Sainsbury's appointment of Google UK MD Matt Brittin to its board as a non-executive director in January was a smart move. He will bring valuable expertise to the retailer's web offer.

But what a shame it didn't find a female director for the position. If it had, it would have been a timely coup as the focus in HR is currently squarely on women in the boardroom.

The much-anticipated report by Lord Davies, the Independent Review into Women on Boards, called for a "step change" in getting seats on the board for talented women. He said UK listed companies in the FTSE 100 should be aiming for a minimum of 25% female board representation by 2015. Currently 18 FTSE 100 companies have no female directors and nearly half of all FTSE 250 firms do not have a woman in the boardroom.

To give Sainsbury's its due, it has two female directors on its 11-strong operating board and three female non-executives. This puts it high on the list of food industry female board representation. Tesco has three female board members out of 16, only one of which Lucy Neville-Rolfe is an executive director. Meanwhile, Morrisons has two females out of nine, both non-executive, although it has set a target of reaching 30% female representation on its senior management group within three years, up from 13% now.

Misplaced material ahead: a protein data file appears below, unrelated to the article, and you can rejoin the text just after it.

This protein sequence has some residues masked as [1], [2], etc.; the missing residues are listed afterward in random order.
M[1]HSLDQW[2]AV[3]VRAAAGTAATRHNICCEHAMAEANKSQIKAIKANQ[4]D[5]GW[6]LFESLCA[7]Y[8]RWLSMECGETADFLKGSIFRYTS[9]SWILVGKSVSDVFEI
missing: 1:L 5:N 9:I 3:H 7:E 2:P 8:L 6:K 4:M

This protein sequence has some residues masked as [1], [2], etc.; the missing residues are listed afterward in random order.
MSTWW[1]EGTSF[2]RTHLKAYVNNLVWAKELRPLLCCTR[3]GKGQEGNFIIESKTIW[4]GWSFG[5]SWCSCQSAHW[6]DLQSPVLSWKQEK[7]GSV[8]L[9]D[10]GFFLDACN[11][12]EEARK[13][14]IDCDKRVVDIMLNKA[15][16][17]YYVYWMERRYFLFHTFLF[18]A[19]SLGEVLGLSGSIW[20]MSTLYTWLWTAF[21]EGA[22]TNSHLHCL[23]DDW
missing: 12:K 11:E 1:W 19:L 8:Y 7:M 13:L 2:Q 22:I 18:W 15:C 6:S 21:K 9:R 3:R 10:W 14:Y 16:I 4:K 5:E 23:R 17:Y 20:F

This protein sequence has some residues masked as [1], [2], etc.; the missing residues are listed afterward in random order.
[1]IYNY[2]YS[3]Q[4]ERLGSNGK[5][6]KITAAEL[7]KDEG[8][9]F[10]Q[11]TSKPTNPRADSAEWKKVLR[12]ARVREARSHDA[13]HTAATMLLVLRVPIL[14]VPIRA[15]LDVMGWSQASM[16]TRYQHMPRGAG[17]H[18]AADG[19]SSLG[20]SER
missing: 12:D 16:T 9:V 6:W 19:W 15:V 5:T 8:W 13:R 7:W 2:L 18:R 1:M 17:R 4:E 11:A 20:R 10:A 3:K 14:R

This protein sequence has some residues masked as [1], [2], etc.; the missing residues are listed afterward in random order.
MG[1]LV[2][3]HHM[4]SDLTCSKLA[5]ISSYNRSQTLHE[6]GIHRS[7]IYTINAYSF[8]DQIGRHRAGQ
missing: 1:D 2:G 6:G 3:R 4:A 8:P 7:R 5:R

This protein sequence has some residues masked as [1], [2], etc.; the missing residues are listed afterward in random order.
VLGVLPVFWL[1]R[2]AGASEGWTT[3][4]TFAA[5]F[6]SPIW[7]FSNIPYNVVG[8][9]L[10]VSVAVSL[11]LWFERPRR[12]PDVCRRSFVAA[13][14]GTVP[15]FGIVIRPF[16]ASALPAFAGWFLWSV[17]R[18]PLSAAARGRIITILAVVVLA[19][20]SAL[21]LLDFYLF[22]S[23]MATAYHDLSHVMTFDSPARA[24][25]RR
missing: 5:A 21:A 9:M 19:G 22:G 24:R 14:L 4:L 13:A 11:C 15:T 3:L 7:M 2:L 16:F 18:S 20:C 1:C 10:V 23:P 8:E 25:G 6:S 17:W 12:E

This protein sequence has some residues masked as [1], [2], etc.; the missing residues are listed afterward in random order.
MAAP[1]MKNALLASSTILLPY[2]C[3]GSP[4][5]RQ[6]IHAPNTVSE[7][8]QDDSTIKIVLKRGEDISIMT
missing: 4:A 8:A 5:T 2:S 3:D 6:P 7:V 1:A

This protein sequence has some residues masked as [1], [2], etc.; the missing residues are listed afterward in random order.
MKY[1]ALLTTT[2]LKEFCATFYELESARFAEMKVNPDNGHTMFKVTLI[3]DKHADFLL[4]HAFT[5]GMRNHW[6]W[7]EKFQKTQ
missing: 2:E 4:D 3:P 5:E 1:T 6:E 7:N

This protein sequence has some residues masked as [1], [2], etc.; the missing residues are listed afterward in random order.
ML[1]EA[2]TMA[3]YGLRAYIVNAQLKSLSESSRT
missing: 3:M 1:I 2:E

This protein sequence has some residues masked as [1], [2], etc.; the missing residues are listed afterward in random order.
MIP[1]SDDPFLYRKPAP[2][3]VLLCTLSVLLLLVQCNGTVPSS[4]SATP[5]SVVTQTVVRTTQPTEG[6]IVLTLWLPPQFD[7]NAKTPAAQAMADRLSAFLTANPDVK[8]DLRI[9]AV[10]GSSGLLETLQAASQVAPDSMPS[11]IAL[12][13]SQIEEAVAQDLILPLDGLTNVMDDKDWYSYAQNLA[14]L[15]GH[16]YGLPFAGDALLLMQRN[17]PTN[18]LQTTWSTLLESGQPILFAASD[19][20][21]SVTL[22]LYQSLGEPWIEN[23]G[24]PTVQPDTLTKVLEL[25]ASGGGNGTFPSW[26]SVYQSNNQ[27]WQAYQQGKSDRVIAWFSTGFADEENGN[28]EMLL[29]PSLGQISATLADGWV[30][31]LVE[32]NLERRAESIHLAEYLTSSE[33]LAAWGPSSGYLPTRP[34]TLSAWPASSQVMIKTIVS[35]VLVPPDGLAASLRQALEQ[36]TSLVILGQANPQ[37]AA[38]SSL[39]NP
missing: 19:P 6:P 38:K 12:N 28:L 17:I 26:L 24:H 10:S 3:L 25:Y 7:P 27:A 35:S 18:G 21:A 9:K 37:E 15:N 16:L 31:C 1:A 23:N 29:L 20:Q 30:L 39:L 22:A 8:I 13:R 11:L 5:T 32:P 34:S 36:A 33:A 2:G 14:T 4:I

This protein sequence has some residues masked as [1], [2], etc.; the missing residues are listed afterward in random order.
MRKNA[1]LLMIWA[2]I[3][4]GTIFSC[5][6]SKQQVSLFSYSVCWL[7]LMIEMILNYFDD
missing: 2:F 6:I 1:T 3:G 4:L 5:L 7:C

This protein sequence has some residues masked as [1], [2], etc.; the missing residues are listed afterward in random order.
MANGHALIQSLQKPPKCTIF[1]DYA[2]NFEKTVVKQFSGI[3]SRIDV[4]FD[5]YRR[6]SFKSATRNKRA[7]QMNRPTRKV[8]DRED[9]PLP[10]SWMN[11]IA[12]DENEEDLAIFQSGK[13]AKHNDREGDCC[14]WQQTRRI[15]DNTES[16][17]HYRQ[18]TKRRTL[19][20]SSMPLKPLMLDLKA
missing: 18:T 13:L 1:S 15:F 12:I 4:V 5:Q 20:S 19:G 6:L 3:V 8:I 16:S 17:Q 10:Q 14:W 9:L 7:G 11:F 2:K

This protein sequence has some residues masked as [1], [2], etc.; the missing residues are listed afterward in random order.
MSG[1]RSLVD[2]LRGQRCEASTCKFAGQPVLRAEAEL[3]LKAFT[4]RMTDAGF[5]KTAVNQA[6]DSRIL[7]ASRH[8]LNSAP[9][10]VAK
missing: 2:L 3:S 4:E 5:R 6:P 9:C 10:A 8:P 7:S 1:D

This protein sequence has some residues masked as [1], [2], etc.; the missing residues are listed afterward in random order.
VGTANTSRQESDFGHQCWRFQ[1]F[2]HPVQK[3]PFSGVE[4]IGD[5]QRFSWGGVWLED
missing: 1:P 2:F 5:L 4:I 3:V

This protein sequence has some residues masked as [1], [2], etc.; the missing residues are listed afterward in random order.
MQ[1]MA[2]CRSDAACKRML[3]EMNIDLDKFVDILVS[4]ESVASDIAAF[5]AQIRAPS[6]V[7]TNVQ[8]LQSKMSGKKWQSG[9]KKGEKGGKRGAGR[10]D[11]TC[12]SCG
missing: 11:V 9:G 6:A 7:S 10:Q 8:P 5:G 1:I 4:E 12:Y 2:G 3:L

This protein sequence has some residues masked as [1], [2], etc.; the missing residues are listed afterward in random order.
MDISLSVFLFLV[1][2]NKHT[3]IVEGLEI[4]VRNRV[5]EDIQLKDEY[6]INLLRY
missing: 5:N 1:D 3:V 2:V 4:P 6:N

The rationale behind board diversity is not one of political correctness gone mad. As Davies himself said, there is growing evidence to show that diverse boards are better boards, delivering financial out-performance and stock market growth. But he stopped short of recommending a quota system, as is the case in Norway, and commentators with whom I have discussed the report agree this is the right approach. Women should get there on merit, they say.

Of course they should, but I'd like to see companies enabling women to rise into executive positions, not just non-exec roles. Women need to see females in senior management positions doing the day-to day job. For HR professionals, the goal now is to make this change happen.

They need to increase the retention of women at all levels; focus on targeted coaching and mentoring for women with top management potential; increase effectiveness in bringing women back after maternity leave; eliminate unconscious bias that may militate against women's progression and effect cultural and attitudinal change within the organisation.

Too often the same female names appear on boards across this country, yet headhunters tell me they have lists of women ready for board-level positions. The talent is out there. It is time for companies to bring it on board.

Siân Harrington is editor of Human Resources magazine